@SleepyGrump While I am not a blind user I am familiar with programming with blind and V/I users in mind (for apps) and I do want to throw something down here.

Screen readers can be configured to ignore certain combinations of characters so that you don’t have to listen to, you know, “PLUS EQUALS PLUS EQUALS PLUS EQUALS” when you look at a room and the game is set up to have its room name format all
+=+=+=+=+=+=| The Big Dick Saloon | +=+=+=+=+=+=

But you still have to configure it to do that so getting used to a new MUSH theoretically would require you to make adjustments to add to the list of “repeating characters to ignore” (I’ve never spoken to a blind MUSH user, I am basing this off of my familiarity as an SWE making an app accessible).

Therefore, you may want to put an option available to your players to make a @nameformat or its equivalent simply be the name of the room you’re in.

There’s some commands that are nice to include for people:

A command that lists out a specific stat, like “+stat strength” so we don’t have to listen to a whole shitload of entries. A command that only shows the latest comment on a +job so that you don’t have to tab through and/or listen to the whole fukken job. A command that lists out a specific sheet section in case you need to be reminded of something not as granular as a single stat but also don’t want to listen to the whole sheet. A flag or attribute to put on yourself that instructs the MUSH to be brief with its room descriptions. In Penn, this is terse: Flag: TERSE (players, things) When an object is set TERSE, it does not see the descriptions, or success and failure messages in rooms. This is a useful flag if you're on a slow connection or you're moving through a familiar area and don't want to see tons of text.

So that when you’re cruisin’, you don’t have to listen to a room description over and over. You can still see descriptions, they’re just not dropped in your lap when you navigate, whether that’s literally cruising the map, or navigating through the backscroll to re-listen. I don’t want to have to shift tab 5 billion times through the map exploration I did to catch up to something I want to re-read.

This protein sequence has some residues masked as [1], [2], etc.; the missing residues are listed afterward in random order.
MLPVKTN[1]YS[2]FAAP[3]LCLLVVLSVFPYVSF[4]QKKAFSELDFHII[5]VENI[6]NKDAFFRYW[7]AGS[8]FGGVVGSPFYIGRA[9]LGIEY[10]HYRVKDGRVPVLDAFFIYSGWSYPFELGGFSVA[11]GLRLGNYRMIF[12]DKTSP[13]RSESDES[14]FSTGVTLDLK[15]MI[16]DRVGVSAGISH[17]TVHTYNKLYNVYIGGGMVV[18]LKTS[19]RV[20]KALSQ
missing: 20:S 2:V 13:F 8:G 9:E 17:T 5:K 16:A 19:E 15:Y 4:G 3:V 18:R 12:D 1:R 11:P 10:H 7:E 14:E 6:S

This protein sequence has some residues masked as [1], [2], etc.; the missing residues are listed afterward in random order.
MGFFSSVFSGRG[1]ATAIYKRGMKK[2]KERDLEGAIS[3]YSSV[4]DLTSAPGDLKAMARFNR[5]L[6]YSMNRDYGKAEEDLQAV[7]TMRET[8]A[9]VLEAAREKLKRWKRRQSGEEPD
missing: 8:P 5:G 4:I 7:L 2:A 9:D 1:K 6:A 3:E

You also want to steer clear of using color as your only means of conveying information. For example, think of a WHO list where there’s use of color to convey whether someone is approved, not approved, idle, or whatever. Find a secondary way to convey information that isn’t color-based.

You want to try to make sure your website is as accessible as possible as well. I honestly am certain my website is not accessible 🤦 but if you’re interested I can rant at you about WCAG compliance.

At the bare minimum -

Do not style your website in px, use rem, for fucking everything, so if somebody has to increase the text size through their browser (V/I doesn’t always mean "use a screen reader) the website scales proportionally. Make sure your colors in your website meet a contrast ratio requirement for the visually impaired and just people whose eyes aren’t what they used to be because 40 hit them like a freight train.

If it’s text to be read, the contrast ratio should be 4.5 to 1 or greater. If it’s an interactive element, like a checkbox, the contrast ratio should be 3 to 1 or greater.

The way you’d want to do this is by taking the CSS values you want to use over to a color contrast checker like WebAim.